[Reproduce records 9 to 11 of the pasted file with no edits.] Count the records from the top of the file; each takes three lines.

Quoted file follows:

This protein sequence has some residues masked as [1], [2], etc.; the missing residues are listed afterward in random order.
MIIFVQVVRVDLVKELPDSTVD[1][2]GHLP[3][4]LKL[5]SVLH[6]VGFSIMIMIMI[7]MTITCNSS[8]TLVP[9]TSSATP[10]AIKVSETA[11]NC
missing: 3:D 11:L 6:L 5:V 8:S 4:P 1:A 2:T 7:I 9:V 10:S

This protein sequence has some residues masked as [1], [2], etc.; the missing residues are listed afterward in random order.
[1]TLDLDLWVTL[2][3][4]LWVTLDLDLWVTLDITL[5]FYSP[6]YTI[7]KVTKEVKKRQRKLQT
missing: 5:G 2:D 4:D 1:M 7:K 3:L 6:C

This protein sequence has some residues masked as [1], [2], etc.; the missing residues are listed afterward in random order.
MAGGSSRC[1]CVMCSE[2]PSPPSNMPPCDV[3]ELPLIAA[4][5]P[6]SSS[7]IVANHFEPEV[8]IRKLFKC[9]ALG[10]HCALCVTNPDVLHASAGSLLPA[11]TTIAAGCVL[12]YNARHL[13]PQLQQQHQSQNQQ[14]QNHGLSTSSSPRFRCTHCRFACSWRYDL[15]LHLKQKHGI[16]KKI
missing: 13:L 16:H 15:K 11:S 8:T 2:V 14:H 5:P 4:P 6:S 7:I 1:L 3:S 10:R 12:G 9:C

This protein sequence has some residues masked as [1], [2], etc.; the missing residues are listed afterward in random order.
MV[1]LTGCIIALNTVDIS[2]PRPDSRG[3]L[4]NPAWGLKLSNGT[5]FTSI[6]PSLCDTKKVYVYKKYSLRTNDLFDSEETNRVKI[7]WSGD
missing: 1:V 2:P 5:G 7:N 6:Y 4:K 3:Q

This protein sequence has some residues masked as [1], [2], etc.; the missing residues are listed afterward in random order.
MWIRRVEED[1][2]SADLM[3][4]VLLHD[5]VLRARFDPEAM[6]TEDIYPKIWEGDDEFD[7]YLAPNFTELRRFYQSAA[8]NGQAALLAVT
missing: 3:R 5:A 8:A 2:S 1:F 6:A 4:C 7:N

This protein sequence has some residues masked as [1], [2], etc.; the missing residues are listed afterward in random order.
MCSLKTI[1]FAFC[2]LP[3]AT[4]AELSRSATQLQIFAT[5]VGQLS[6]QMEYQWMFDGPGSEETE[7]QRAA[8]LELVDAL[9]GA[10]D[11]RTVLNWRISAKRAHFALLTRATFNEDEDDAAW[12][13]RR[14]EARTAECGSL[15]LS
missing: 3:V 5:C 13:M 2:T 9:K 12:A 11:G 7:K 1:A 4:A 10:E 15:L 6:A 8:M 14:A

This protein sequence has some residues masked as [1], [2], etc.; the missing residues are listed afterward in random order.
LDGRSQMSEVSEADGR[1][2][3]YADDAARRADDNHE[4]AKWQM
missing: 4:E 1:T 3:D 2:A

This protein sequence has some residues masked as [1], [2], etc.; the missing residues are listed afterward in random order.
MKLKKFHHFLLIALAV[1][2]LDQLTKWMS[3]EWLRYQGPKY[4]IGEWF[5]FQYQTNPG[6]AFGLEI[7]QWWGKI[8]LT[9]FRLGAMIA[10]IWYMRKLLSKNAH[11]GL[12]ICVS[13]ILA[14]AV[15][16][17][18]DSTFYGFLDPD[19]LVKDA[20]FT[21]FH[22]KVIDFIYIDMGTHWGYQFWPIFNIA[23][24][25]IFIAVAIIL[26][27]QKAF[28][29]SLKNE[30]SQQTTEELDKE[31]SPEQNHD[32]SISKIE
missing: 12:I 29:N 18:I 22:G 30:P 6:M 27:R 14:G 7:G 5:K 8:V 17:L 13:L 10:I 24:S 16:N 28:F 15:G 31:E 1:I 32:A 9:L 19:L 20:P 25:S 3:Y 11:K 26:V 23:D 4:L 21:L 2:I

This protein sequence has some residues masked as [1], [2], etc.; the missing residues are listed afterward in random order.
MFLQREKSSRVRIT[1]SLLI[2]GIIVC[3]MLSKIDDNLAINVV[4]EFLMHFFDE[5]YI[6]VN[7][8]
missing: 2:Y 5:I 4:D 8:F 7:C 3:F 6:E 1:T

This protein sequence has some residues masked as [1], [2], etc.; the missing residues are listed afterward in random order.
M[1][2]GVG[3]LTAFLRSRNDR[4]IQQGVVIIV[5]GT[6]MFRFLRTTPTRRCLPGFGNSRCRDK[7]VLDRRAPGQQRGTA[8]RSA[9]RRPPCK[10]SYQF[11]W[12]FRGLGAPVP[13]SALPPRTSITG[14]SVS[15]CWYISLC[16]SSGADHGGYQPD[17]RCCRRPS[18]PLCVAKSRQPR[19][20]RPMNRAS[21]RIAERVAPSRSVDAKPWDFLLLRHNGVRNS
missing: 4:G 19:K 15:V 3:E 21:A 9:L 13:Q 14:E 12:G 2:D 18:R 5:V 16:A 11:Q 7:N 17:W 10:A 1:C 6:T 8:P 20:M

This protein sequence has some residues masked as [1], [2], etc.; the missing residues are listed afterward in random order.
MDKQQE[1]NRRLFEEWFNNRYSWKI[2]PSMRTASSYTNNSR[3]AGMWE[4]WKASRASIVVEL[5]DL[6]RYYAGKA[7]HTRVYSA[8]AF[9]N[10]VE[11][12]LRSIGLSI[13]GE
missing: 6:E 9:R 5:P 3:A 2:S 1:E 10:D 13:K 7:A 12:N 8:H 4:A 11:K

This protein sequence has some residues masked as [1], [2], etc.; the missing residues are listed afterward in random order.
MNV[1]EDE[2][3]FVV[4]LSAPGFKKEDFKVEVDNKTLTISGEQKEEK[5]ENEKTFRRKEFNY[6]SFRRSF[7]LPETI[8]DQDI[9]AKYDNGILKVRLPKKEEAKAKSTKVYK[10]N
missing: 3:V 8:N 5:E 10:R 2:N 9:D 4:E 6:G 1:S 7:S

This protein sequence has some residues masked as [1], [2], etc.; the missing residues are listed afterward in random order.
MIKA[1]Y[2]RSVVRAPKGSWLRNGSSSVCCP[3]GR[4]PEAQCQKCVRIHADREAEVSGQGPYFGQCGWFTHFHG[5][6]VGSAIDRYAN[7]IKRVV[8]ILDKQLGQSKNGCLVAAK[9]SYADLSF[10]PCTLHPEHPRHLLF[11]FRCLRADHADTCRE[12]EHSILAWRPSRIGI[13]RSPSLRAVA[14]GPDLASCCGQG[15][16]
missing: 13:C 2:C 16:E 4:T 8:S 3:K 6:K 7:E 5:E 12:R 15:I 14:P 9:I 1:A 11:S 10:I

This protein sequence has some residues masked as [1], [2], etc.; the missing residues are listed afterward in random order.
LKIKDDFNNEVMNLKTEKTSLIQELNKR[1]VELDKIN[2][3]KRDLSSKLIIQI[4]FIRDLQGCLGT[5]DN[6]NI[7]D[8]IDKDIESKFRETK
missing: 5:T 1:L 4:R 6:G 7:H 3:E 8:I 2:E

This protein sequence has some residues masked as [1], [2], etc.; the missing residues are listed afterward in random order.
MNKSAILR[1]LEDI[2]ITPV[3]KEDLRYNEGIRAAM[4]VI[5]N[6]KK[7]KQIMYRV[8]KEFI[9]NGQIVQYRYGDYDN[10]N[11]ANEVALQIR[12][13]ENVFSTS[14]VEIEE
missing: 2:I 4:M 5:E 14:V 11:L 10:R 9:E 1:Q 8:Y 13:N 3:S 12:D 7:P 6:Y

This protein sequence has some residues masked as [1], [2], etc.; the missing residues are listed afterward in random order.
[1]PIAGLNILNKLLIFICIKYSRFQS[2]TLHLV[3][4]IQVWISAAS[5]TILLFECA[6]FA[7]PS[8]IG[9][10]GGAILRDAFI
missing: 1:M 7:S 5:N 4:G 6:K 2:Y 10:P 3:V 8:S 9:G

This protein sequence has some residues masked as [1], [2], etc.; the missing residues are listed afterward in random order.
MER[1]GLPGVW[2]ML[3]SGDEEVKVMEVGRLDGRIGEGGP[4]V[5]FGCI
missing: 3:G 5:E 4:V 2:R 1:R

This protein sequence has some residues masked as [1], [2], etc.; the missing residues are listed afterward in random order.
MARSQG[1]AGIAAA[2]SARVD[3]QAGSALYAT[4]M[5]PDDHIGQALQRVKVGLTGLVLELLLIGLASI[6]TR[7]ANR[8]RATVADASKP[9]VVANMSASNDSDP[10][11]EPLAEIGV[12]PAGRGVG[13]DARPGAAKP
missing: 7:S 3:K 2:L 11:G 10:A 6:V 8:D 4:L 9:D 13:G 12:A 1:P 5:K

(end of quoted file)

This protein sequence has some residues masked as [1], [2], etc.; the missing residues are listed afterward in random order.
MFLQREKSSRVRIT[1]SLLI[2]GIIVC[3]MLSKIDDNLAINVV[4]EFLMHFFDE[5]YI[6]VN[7][8]
missing: 2:Y 5:I 4:D 8:F 7:C 3:F 6:E 1:T

This protein sequence has some residues masked as [1], [2], etc.; the missing residues are listed afterward in random order.
M[1][2]GVG[3]LTAFLRSRNDR[4]IQQGVVIIV[5]GT[6]MFRFLRTTPTRRCLPGFGNSRCRDK[7]VLDRRAPGQQRGTA[8]RSA[9]RRPPCK[10]SYQF[11]W[12]FRGLGAPVP[13]SALPPRTSITG[14]SVS[15]CWYISLC[16]SSGADHGGYQPD[17]RCCRRPS[18]PLCVAKSRQPR[19][20]RPMNRAS[21]RIAERVAPSRSVDAKPWDFLLLRHNGVRNS
missing: 4:G 19:K 15:V 3:E 21:A 9:L 13:Q 14:E 12:G 2:D 18:R 5:V 16:A 11:Q 7:N 17:W 10:A 1:C 6:T 8:P 20:M

This protein sequence has some residues masked as [1], [2], etc.; the missing residues are listed afterward in random order.
MDKQQE[1]NRRLFEEWFNNRYSWKI[2]PSMRTASSYTNNSR[3]AGMWE[4]WKASRASIVVEL[5]DL[6]RYYAGKA[7]HTRVYSA[8]AF[9]N[10]VE[11][12]LRSIGLSI[13]GE
missing: 6:E 9:R 5:P 3:A 2:S 1:E 10:D 13:K 7:A 12:N 8:H 4:A 11:K